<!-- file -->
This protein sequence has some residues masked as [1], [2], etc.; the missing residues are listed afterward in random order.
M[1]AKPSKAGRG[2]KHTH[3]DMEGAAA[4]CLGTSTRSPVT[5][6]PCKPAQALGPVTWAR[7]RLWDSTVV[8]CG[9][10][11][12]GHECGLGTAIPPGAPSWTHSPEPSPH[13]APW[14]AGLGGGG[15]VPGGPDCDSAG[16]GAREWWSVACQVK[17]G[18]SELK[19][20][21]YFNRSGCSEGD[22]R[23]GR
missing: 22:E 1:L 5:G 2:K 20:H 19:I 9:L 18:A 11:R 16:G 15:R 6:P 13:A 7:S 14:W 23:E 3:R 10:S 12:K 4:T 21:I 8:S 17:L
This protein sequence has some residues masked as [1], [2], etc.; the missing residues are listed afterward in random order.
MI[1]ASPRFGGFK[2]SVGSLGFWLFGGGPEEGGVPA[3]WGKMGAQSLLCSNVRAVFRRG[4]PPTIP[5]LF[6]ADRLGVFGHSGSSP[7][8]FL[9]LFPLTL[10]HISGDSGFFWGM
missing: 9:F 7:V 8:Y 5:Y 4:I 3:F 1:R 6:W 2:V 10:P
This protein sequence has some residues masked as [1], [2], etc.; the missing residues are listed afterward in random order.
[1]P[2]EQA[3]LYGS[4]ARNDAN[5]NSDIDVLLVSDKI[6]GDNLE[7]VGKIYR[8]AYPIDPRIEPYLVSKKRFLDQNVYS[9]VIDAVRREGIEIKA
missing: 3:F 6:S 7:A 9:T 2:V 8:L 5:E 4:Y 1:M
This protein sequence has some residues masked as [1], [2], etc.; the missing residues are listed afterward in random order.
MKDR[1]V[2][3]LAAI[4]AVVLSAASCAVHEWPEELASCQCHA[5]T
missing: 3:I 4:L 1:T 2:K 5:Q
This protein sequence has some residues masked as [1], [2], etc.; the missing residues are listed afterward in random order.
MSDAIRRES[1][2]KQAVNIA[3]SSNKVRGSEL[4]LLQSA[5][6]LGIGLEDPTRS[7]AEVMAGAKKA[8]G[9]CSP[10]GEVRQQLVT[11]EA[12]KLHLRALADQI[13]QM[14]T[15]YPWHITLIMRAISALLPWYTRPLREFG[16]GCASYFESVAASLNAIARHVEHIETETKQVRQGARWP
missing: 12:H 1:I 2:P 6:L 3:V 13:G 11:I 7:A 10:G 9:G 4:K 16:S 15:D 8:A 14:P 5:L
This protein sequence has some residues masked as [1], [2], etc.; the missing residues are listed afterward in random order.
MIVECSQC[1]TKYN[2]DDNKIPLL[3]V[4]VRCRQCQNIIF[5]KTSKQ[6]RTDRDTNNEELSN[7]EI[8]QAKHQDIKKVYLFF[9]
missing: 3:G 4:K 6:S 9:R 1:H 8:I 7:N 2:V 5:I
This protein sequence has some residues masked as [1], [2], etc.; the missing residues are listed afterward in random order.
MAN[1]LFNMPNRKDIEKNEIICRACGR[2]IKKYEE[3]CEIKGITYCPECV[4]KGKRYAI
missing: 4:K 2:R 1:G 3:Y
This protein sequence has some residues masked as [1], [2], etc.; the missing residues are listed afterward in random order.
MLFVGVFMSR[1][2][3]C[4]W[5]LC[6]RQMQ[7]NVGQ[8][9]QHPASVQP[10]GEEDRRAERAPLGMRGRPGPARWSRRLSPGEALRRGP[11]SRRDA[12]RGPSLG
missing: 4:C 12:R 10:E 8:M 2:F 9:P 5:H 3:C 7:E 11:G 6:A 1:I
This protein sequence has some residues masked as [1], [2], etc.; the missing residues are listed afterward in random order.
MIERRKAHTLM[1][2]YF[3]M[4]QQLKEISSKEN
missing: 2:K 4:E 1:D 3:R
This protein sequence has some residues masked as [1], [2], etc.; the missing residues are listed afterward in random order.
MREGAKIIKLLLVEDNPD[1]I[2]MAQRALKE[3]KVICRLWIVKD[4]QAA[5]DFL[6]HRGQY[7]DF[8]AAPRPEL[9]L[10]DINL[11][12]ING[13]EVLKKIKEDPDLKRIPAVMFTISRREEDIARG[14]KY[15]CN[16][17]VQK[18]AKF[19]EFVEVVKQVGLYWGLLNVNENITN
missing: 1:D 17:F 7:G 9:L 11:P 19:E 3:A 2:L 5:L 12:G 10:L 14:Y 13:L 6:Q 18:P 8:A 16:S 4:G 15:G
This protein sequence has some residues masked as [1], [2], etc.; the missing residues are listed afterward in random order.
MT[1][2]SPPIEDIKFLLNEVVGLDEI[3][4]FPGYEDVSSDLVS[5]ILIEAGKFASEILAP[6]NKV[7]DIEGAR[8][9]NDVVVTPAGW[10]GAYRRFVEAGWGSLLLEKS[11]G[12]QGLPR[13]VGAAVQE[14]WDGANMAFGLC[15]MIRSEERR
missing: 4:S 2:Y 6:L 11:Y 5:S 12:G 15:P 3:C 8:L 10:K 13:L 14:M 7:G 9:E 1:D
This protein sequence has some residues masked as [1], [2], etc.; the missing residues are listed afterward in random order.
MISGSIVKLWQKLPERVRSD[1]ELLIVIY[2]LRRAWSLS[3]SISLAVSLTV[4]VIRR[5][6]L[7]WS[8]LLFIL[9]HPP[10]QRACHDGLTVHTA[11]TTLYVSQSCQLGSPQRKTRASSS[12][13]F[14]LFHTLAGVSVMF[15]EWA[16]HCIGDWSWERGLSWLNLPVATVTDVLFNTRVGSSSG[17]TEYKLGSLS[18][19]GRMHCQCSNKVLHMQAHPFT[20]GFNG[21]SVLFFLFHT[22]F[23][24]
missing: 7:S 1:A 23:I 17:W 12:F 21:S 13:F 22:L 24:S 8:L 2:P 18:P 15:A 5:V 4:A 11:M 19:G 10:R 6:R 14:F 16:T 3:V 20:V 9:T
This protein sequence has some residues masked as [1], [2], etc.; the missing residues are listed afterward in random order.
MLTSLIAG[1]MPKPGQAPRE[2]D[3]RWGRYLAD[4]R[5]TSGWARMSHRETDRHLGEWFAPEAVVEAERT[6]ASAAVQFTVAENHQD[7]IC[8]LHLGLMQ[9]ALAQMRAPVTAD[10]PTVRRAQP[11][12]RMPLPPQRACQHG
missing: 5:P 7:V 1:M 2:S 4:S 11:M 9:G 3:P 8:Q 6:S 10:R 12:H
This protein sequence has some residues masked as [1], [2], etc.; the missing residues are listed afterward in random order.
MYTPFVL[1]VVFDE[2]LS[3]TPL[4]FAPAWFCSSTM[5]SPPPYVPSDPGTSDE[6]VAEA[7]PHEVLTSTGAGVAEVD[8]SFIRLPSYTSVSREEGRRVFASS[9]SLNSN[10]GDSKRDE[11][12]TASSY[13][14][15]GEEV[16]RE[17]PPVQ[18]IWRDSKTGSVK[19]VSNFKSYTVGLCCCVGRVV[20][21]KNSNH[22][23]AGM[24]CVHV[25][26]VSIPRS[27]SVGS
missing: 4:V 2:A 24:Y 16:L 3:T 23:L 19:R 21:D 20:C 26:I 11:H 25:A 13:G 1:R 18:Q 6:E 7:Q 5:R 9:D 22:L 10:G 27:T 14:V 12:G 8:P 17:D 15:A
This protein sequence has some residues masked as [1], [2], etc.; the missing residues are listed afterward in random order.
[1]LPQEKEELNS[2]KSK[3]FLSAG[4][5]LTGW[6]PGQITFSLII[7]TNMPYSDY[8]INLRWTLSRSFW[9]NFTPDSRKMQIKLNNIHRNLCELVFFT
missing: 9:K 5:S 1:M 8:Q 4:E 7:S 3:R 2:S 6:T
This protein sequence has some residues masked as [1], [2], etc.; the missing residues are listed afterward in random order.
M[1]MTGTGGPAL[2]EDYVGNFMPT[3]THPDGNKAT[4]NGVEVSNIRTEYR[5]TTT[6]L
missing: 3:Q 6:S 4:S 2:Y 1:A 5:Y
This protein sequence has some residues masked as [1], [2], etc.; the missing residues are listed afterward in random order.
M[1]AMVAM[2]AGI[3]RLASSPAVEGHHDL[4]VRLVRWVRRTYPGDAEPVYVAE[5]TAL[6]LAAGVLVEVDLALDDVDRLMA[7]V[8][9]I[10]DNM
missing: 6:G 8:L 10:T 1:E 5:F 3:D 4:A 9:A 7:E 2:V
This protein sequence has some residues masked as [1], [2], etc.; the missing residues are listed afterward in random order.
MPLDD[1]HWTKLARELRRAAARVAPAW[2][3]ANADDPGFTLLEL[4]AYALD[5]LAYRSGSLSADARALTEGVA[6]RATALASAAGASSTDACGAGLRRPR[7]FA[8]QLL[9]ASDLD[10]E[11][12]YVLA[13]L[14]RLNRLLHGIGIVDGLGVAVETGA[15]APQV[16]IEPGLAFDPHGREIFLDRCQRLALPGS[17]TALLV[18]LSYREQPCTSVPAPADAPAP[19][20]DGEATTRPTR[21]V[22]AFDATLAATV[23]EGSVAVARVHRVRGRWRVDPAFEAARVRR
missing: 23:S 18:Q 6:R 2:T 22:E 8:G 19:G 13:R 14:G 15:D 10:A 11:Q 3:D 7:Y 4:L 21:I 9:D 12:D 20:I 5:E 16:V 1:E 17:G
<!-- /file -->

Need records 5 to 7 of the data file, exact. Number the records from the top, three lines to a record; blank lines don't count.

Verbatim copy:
This protein sequence has some residues masked as [1], [2], etc.; the missing residues are listed afterward in random order.
MSDAIRRES[1][2]KQAVNIA[3]SSNKVRGSEL[4]LLQSA[5][6]LGIGLEDPTRS[7]AEVMAGAKKA[8]G[9]CSP[10]GEVRQQLVT[11]EA[12]KLHLRALADQI[13]QM[14]T[15]YPWHITLIMRAISALLPWYTRPLREFG[16]GCASYFESVAASLNAIARHVEHIETETKQVRQGARWP
missing: 12:H 1:I 2:P 6:L 3:V 13:G 11:I 7:A 10:G 9:G 4:K 16:S 15:D 8:A 14:P 5:L
This protein sequence has some residues masked as [1], [2], etc.; the missing residues are listed afterward in random order.
MIVECSQC[1]TKYN[2]DDNKIPLL[3]V[4]VRCRQCQNIIF[5]KTSKQ[6]RTDRDTNNEELSN[7]EI[8]QAKHQDIKKVYLFF[9]
missing: 3:G 4:K 6:S 9:R 1:H 8:I 7:N 2:V 5:I
This protein sequence has some residues masked as [1], [2], etc.; the missing residues are listed afterward in random order.
MAN[1]LFNMPNRKDIEKNEIICRACGR[2]IKKYEE[3]CEIKGITYCPECV[4]KGKRYAI
missing: 4:K 2:R 1:G 3:Y